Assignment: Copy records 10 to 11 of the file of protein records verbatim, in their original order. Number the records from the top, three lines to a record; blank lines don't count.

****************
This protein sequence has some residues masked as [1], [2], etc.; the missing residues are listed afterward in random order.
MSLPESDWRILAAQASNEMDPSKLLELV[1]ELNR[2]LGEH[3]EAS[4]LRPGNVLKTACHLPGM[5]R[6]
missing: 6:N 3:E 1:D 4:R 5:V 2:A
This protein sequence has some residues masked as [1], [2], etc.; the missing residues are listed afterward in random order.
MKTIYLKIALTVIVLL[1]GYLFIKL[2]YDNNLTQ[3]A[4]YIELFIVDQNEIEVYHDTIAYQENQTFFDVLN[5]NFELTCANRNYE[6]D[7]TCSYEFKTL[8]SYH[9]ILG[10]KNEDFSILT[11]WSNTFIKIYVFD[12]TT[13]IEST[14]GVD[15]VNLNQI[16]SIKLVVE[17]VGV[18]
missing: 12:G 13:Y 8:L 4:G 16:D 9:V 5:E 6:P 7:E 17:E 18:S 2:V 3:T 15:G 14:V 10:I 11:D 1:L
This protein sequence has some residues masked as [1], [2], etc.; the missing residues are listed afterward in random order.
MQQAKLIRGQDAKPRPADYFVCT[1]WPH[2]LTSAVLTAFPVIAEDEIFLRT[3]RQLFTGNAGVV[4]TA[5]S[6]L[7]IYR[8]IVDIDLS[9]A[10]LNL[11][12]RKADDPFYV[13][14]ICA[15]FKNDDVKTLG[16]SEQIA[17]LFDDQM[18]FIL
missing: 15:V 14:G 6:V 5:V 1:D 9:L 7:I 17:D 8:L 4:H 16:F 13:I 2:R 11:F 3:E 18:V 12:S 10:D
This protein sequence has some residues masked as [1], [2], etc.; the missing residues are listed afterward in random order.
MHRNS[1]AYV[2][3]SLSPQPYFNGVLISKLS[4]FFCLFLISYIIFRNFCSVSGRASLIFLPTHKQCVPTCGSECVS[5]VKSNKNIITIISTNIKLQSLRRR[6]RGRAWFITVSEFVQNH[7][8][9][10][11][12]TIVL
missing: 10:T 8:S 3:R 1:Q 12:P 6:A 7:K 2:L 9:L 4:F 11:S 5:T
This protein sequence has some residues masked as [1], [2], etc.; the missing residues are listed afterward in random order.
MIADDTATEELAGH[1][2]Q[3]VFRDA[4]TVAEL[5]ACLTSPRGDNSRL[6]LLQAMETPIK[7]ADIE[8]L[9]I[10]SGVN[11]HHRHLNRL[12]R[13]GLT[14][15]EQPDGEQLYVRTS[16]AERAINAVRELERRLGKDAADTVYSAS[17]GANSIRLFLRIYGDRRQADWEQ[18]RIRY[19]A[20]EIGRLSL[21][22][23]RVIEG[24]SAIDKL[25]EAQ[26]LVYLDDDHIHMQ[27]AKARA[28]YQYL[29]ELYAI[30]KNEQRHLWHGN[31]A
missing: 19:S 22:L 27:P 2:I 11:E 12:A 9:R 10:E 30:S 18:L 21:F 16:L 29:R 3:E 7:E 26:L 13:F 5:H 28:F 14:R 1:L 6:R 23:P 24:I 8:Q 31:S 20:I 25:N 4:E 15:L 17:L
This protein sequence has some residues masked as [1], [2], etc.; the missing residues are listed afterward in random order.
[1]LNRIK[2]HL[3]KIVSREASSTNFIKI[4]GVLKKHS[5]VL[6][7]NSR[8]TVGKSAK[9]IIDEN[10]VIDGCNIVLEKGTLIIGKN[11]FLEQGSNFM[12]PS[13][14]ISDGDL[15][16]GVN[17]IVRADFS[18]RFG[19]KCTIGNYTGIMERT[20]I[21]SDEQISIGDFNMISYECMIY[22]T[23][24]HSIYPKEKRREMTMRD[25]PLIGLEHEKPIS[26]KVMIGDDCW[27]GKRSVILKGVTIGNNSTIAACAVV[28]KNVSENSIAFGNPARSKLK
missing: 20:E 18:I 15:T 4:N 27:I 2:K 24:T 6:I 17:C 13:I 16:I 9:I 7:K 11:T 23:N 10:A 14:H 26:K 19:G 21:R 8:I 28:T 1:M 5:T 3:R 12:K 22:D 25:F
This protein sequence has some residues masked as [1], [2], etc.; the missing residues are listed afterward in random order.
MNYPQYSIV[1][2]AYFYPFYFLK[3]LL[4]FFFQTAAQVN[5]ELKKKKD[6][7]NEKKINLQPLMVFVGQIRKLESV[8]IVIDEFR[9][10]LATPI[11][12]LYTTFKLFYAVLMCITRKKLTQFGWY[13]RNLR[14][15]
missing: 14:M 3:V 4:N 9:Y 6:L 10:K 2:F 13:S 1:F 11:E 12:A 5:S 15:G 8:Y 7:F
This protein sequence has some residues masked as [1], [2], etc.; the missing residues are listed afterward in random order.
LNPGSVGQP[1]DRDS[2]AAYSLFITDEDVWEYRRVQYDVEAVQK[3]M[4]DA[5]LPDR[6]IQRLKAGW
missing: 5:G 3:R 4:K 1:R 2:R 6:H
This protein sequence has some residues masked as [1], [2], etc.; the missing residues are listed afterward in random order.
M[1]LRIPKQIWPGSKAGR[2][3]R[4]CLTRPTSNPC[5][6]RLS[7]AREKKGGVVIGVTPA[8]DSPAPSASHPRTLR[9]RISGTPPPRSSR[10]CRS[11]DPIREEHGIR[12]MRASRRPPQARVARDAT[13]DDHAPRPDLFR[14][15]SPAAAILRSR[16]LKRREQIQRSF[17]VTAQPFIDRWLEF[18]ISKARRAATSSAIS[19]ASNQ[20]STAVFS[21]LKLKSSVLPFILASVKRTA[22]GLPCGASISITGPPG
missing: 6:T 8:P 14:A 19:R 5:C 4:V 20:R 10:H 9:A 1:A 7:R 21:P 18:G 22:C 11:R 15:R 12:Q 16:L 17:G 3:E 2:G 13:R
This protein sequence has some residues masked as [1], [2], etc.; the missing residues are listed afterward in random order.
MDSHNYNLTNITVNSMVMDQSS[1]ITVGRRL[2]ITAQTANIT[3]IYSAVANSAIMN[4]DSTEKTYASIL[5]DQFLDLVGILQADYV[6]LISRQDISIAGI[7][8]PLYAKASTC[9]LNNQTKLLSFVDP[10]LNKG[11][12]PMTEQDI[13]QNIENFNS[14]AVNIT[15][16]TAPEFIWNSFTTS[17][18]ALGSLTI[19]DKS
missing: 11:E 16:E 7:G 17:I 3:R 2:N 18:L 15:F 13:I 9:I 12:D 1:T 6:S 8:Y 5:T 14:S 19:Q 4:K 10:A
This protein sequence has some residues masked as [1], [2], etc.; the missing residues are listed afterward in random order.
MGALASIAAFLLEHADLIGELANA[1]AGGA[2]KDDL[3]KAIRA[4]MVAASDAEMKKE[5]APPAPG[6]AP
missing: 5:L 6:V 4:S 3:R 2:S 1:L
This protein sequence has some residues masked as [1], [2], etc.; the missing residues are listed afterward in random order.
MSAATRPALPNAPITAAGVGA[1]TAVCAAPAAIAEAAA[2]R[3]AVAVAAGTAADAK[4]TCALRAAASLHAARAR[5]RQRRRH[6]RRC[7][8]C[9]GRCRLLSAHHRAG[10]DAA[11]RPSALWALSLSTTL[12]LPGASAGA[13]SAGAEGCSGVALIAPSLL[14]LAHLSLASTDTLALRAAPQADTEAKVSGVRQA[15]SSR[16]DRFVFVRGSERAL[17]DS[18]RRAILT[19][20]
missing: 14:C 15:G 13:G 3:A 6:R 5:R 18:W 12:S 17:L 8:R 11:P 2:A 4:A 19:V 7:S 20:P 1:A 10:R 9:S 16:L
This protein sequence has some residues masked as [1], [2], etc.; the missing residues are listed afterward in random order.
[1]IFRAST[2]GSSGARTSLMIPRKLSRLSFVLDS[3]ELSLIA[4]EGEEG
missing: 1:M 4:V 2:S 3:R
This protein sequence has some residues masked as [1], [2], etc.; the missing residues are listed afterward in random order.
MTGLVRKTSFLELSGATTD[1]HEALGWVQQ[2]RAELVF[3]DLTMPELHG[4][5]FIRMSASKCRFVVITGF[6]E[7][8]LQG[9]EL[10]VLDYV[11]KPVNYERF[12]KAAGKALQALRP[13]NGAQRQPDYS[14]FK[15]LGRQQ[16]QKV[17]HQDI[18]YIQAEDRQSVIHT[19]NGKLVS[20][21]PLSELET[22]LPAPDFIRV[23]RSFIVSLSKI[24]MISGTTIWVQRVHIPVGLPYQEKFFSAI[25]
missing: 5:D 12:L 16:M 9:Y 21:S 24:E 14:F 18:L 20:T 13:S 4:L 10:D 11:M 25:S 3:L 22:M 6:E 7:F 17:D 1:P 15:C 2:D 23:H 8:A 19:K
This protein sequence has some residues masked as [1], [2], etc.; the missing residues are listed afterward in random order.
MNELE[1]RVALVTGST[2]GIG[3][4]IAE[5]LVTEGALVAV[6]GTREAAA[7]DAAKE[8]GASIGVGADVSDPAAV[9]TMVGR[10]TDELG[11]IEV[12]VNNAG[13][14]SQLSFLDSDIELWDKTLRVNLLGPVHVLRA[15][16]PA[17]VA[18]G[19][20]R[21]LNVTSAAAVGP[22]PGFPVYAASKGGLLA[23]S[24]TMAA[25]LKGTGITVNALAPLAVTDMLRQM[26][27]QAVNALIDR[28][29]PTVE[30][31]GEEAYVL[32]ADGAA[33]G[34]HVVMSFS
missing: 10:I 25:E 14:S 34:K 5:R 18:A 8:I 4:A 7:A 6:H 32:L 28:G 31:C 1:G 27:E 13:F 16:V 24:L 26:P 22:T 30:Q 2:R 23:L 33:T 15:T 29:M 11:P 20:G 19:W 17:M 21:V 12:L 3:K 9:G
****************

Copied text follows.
This protein sequence has some residues masked as [1], [2], etc.; the missing residues are listed afterward in random order.
MDSHNYNLTNITVNSMVMDQSS[1]ITVGRRL[2]ITAQTANIT[3]IYSAVANSAIMN[4]DSTEKTYASIL[5]DQFLDLVGILQADYV[6]LISRQDISIAGI[7][8]PLYAKASTC[9]LNNQTKLLSFVDP[10]LNKG[11][12]PMTEQDI[13]QNIENFNS[14]AVNIT[15][16]TAPEFIWNSFTTS[17][18]ALGSLTI[19]DKS
missing: 11:E 16:E 7:G 17:I 3:R 2:N 18:L 15:F 13:I 9:I 12:D 1:T 6:S 8:Y 5:T 14:S 19:Q 4:K 10:A
This protein sequence has some residues masked as [1], [2], etc.; the missing residues are listed afterward in random order.
MGALASIAAFLLEHADLIGELANA[1]AGGA[2]KDDL[3]KAIRA[4]MVAASDAEMKKE[5]APPAPG[6]AP
missing: 5:L 6:V 4:S 3:R 2:S 1:L